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you have liars talking about liars talking about liars. >> i just interviewed roger stone right before he got arrested and i had heard the rumor about, you know, the speaker phone conversation and i just pulled the transcript of what roger stone said to me and i said, supposedly they have a witness that says he heard you telling trump about wikileaks and roger says to me, i've heard it from 100 reporters. prove it. produce it. who would that be? and supposedly the witness overhears this on a conference, on a speaker phone, what would i tell them? well, that you had inside information saying what, and roger says, but we knew it was coming. that was public information. now, in fact, it is true that julian assange had said publicly that there was -- that there was, you know, information -- information coming. now, it is also possible, especially given the point you just made, that roger stone, if this conversation took place, was lying to trump about --
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>> it's also true that all of these people have now been asked this question under oath by robert mueller so true or not, they have a position that they need to stick to. >> including the assistant and mr. weisselberg. >> what do you think is the takeaway of the average person who doesn't -- who hasn't been watching this? >> it's a view inside trump world that people hadn't had before, some of the statements that cohen made, the idea of it, people were in the trump organization essentially to protect trump, that you came to work every day in defense of -- a person who wasn't the president at the time a private businessman. all of the nitty-gritty ways in which the president was very much a micromanager interested in every detail whether it was fixing an online poll. i think that was really fascinating. getting a really inside into how he operated as a businessman.
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i think that lays the ground work for other arguments that cohen is making, this idea that how could trump really not know about this trump tower meeting if he was such a micromanager in his private life. >> we have with us now, perhaps the world expert on former insider testifying against a senior president in front of congress, john dean, former nixon white house counsel. mr. dean, what did you make of the testimony so far? i know you said earlier that you thought michael cohen was seemed credible to you. has he testified as to anything you think could cause a serious problem for president trump? >> i think the thing that's most troubling and the most serious part of his testimony is his further flushing out the story of the payment to stormy daniels. i think that is really going to be the problem for the president with this testimony. he did raise other things. he doesn't have the depth of knowledge that is apparent at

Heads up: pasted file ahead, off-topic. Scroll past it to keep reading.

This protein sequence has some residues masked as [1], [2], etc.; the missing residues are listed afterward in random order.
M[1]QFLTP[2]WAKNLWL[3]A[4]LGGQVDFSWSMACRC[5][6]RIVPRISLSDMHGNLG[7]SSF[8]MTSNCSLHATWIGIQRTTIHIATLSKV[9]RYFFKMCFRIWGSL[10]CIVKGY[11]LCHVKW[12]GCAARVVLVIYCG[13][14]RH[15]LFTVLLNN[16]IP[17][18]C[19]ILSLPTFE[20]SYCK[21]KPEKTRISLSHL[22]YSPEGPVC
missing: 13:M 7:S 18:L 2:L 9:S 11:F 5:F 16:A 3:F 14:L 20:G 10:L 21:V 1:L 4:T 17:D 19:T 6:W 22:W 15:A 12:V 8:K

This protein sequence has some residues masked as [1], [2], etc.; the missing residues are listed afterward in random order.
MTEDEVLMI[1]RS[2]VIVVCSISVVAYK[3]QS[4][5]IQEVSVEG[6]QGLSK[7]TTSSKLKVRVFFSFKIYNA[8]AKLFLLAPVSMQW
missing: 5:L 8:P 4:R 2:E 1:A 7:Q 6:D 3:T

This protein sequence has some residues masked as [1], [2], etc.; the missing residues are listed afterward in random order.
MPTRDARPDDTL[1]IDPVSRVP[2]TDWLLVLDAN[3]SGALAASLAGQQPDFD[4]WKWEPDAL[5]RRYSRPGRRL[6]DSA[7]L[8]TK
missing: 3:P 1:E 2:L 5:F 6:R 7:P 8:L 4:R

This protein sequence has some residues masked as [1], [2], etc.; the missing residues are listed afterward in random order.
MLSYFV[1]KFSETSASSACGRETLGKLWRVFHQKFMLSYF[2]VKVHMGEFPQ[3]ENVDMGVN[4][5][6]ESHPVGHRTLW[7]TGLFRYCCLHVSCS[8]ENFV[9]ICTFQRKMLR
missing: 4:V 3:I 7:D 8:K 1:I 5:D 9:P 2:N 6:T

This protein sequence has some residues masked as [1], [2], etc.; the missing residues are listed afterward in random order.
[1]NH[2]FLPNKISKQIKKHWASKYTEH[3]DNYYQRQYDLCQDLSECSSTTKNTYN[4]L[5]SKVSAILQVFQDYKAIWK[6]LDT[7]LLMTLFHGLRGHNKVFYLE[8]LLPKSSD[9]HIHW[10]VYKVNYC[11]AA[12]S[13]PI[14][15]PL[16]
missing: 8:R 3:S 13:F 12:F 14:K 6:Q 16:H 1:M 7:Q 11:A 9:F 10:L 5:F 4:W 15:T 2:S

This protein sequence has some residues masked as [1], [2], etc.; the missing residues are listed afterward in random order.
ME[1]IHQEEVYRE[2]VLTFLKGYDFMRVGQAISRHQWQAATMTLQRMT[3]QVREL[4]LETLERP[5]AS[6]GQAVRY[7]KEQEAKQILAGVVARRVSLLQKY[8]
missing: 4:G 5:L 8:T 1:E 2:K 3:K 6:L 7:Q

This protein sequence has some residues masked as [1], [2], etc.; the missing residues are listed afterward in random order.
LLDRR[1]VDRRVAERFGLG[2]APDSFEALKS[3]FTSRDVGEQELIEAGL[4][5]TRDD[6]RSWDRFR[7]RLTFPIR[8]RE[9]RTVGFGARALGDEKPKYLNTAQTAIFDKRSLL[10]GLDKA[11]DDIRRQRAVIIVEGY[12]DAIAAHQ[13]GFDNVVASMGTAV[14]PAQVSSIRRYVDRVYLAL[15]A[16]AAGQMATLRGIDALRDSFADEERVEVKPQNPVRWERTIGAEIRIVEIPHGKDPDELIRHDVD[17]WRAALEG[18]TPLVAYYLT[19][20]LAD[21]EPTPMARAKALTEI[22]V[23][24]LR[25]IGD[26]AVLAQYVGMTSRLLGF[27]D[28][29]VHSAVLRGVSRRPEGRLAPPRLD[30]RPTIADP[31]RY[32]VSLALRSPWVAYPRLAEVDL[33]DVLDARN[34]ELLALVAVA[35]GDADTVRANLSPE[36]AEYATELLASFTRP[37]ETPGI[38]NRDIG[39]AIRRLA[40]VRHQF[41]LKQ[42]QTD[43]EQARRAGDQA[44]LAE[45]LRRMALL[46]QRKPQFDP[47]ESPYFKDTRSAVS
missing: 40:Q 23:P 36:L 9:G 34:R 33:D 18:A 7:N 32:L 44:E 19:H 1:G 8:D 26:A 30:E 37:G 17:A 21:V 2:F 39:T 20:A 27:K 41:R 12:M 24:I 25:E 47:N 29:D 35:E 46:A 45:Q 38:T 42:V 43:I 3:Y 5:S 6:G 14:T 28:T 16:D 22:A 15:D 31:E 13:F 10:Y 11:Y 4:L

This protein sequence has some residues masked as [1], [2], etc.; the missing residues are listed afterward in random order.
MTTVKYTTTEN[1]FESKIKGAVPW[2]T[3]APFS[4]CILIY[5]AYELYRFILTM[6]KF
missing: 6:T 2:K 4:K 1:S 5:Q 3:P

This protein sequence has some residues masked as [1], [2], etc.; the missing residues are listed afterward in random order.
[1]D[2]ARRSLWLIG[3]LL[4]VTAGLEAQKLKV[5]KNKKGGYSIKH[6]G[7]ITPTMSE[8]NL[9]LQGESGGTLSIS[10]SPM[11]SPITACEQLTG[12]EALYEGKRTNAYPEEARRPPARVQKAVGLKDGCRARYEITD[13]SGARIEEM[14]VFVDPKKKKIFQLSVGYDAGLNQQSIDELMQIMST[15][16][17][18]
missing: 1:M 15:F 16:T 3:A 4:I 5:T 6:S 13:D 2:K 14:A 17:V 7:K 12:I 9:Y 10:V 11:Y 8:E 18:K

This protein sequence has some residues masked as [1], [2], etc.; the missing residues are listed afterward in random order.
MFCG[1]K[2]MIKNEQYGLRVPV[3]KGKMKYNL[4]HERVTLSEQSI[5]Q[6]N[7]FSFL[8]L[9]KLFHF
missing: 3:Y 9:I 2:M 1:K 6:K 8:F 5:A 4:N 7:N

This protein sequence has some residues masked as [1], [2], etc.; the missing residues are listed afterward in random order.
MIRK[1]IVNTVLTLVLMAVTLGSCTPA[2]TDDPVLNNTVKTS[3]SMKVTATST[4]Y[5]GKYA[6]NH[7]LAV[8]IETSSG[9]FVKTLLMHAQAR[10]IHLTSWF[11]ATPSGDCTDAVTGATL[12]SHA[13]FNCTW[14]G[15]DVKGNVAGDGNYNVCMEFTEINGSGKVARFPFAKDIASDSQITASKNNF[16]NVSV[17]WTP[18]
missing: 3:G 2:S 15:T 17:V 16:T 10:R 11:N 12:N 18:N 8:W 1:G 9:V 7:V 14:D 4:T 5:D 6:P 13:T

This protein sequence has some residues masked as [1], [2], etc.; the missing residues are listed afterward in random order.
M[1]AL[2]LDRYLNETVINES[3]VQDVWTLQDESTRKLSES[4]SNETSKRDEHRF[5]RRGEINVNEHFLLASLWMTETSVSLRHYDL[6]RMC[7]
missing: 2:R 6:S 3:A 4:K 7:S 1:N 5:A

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this point. he's somewhat handicapped because he's got closed here before the house and senate intelligence committees so he's staying out of those areas, but on the areas he's allowed to talk about, i think he's been a very effective witness and he's going to be a lot of trouble for mr. trump. >> president nixon is not president trump. john dean is not michael cohen. i don't want to draw too many parallels, but do you hear ways that republicans are going after michael cohen, either in front of the cameras or behind the scenes that remind you of how nixon advocates went after you? >> no question. this happened more before the house impeachment inquiry than the senate watergate committee. when i testified before the house impeachment committee, the republicans were trying to cut me up as badly as they could and the president's lawyer was there to cross examine me as well.
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i discovered that the president's lawyer was not well informed. the members of the committee on the republican side were not well informed. the democrats actually did a very good job there and they were able to get on the record what they needed from me as a witness. so i see some of the same today, the tactics that the republicans are using just to try to undercut any credibility in this witness, i think people can judge for themselves. he's -- he regrets having lied and he's telling the truth now and the truth hurts. >> one of the other ways that they're going at michael cohen is suggesting he's doing all of this to enrich himself with a book deal, with a television contract, with a movie deal, et cetera. cohen admitted that the book publisher offered $750,000 to him for a book deal he did not accept but he refused to say he would never accept any sort of book deal. now i doubt that whatever